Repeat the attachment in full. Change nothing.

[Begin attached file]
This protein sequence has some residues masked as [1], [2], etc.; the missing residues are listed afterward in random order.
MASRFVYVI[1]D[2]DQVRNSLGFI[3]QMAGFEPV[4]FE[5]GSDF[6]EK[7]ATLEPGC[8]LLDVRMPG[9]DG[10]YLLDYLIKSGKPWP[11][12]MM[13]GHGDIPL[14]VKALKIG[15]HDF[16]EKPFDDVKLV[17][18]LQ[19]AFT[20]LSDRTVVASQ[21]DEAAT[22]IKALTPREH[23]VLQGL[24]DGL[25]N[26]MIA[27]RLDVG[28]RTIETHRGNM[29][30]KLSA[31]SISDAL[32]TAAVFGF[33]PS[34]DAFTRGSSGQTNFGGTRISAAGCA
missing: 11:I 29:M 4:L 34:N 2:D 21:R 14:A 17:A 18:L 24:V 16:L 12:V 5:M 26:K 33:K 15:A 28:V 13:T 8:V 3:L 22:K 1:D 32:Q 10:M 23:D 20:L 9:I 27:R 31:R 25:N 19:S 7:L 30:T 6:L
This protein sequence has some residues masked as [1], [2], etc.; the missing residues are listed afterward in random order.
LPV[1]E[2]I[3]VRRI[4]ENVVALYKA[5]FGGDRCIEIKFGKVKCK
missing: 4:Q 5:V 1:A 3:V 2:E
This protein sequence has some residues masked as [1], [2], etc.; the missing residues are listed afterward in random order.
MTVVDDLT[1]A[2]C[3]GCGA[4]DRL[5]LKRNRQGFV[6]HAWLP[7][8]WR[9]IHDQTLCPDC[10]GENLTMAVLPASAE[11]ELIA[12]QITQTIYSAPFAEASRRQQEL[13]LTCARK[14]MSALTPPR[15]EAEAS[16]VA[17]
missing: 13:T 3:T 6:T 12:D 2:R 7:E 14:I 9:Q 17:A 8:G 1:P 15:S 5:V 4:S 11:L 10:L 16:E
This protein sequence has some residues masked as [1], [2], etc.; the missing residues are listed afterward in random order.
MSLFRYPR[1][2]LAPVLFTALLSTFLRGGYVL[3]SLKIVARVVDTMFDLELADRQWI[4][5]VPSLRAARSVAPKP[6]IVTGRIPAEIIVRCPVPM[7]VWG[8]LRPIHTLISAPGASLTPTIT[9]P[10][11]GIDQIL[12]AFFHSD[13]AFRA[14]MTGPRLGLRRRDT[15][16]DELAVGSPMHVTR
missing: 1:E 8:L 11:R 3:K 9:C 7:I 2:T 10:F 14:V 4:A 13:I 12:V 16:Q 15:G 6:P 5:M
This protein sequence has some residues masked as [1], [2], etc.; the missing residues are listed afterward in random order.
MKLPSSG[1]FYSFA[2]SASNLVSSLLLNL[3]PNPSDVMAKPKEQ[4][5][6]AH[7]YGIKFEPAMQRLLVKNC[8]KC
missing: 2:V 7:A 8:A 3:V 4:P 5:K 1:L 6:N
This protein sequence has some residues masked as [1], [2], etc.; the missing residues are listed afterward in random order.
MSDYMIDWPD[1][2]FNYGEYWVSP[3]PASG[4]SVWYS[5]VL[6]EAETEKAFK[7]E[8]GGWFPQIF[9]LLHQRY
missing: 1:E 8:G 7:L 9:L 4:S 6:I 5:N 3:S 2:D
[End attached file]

This protein sequence has some residues masked as [1], [2], etc.; the missing residues are listed afterward in random order.
MASRFVYVI[1]D[2]DQVRNSLGFI[3]QMAGFEPV[4]FE[5]GSDF[6]EK[7]ATLEPGC[8]LLDVRMPG[9]DG[10]YLLDYLIKSGKPWP[11][12]MM[13]GHGDIPL[14]VKALKIG[15]HDF[16]EKPFDDVKLV[17][18]LQ[19]AFT[20]LSDRTVVASQ[21]DEAAT[22]IKALTPREH[23]VLQGL[24]DGL[25]N[26]MIA[27]RLDVG[28]RTIETHRGNM[29][30]KLSA[31]SISDAL[32]TAAVFGF[33]PS[34]DAFTRGSSGQTNFGGTRISAAGCA
missing: 11:I 29:M 4:L 34:N 2:D 21:R 14:A 17:A 18:L 24:V 16:L 12:V 5:M 26:K 33:K 15:A 28:V 13:T 8:V 3:L 22:K 1:D 32:Q 10:M 23:D 20:L 9:I 27:R 31:R 25:N 19:S 7:L 30:T 6:L
This protein sequence has some residues masked as [1], [2], etc.; the missing residues are listed afterward in random order.
LPV[1]E[2]I[3]VRRI[4]ENVVALYKA[5]FGGDRCIEIKFGKVKCK
missing: 4:Q 5:V 1:A 3:V 2:E
This protein sequence has some residues masked as [1], [2], etc.; the missing residues are listed afterward in random order.
MTVVDDLT[1]A[2]C[3]GCGA[4]DRL[5]LKRNRQGFV[6]HAWLP[7][8]WR[9]IHDQTLCPDC[10]GENLTMAVLPASAE[11]ELIA[12]QITQTIYSAPFAEASRRQQEL[13]LTCARK[14]MSALTPPR[15]EAEAS[16]VA[17]
missing: 13:T 3:T 6:T 12:D 2:R 7:E 14:I 9:Q 17:A 8:G 1:P 15:S 5:V 4:S 11:L 10:L 16:E
This protein sequence has some residues masked as [1], [2], etc.; the missing residues are listed afterward in random order.
MSLFRYPR[1][2]LAPVLFTALLSTFLRGGYVL[3]SLKIVARVVDTMFDLELADRQWI[4][5]VPSLRAARSVAPKP[6]IVTGRIPAEIIVRCPVPM[7]VWG[8]LRPIHTLISAPGASLTPTIT[9]P[10][11]GIDQIL[12]AFFHSD[13]AFRA[14]MTGPRLGLRRRDT[15][16]DELAVGSPMHVTR
missing: 1:E 8:L 11:R 3:K 9:C 7:I 2:T 10:F 14:V 4:A 13:I 12:V 16:Q 15:G 6:P 5:M
This protein sequence has some residues masked as [1], [2], etc.; the missing residues are listed afterward in random order.
MKLPSSG[1]FYSFA[2]SASNLVSSLLLNL[3]PNPSDVMAKPKEQ[4][5][6]AH[7]YGIKFEPAMQRLLVKNC[8]KC
missing: 2:V 7:A 8:A 3:V 4:P 5:K 1:L 6:N
This protein sequence has some residues masked as [1], [2], etc.; the missing residues are listed afterward in random order.
MSDYMIDWPD[1][2]FNYGEYWVSP[3]PASG[4]SVWYS[5]VL[6]EAETEKAFK[7]E[8]GGWFPQIF[9]LLHQRY
missing: 1:E 8:G 7:L 9:L 4:S 6:I 5:N 3:S 2:D